If a landlord learns that a tenant is conducting or involved in criminal behavior. He or she must notify authorities immediately.
A landlord is normally responsible for protecting his rental property’s neighborhood from criminal acts committed by his tenants and may be held liable or suffer legal consequences if unlawful activities occur on the property.
It is your responsibility as the landlord to protect your tenants. Landlords are required to provide safety devices and items such as fire extinguishers, peepholes in exterior doors, deadbolt locks, and window locks.
Some of the biggest fears of landlords include property damage, non-payment of rent, difficult tenants, and vacancies.
Some qualities that a good landlord should have include being responsive to tenant needs and concerns, providing clear and consistent communication, maintaining the property in good condition, and being fair and respectful in all interactions with tenants.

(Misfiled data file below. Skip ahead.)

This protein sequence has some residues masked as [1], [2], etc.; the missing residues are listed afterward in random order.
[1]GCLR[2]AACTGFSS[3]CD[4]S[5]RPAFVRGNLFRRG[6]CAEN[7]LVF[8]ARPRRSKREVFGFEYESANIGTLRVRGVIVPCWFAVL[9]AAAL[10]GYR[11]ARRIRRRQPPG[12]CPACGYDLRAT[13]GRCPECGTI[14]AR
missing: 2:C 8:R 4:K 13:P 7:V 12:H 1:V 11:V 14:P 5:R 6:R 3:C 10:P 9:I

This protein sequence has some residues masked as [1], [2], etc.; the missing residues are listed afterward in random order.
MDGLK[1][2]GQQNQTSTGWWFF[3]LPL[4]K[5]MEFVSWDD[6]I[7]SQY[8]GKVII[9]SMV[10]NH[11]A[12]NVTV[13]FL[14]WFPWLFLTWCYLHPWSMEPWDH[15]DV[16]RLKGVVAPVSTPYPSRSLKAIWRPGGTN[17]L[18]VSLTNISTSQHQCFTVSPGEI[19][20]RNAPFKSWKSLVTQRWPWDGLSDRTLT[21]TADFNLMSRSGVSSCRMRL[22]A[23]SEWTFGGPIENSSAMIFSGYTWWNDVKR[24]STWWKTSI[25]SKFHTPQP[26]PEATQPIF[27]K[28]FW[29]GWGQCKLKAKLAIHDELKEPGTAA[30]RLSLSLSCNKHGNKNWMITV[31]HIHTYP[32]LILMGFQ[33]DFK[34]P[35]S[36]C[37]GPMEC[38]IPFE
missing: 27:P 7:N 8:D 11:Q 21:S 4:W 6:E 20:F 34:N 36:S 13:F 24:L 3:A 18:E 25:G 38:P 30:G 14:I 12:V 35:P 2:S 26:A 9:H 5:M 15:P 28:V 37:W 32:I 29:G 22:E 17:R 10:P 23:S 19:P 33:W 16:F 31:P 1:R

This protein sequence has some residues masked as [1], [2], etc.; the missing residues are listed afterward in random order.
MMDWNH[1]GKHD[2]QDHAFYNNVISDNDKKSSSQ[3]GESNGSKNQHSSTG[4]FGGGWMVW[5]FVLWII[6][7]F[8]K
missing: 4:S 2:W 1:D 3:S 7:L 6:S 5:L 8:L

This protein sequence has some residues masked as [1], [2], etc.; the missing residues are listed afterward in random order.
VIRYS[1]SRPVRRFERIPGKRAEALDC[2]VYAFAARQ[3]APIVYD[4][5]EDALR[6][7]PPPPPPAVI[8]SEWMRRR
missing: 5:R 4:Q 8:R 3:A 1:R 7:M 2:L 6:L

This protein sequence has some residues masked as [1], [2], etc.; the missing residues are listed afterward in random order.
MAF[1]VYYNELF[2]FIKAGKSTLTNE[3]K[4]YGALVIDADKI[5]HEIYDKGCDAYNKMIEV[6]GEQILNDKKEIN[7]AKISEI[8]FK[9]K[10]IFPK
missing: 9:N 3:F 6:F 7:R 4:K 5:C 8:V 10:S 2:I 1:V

Landlords or Property managers assume a significant part in giving protected and reasonable lodging choices for occupants. They are accountable for the property’s upkeep, prompt resolution of maintenance and repair issues, and protection of tenants’ rights.
Landlord tenant laws change often, so it is critical to do your due diligence to remain abreast of the laws in place governing your rental property. Partner with a legal professional if necessary; after all, they will know more about landlord-tenant law than most laypersons.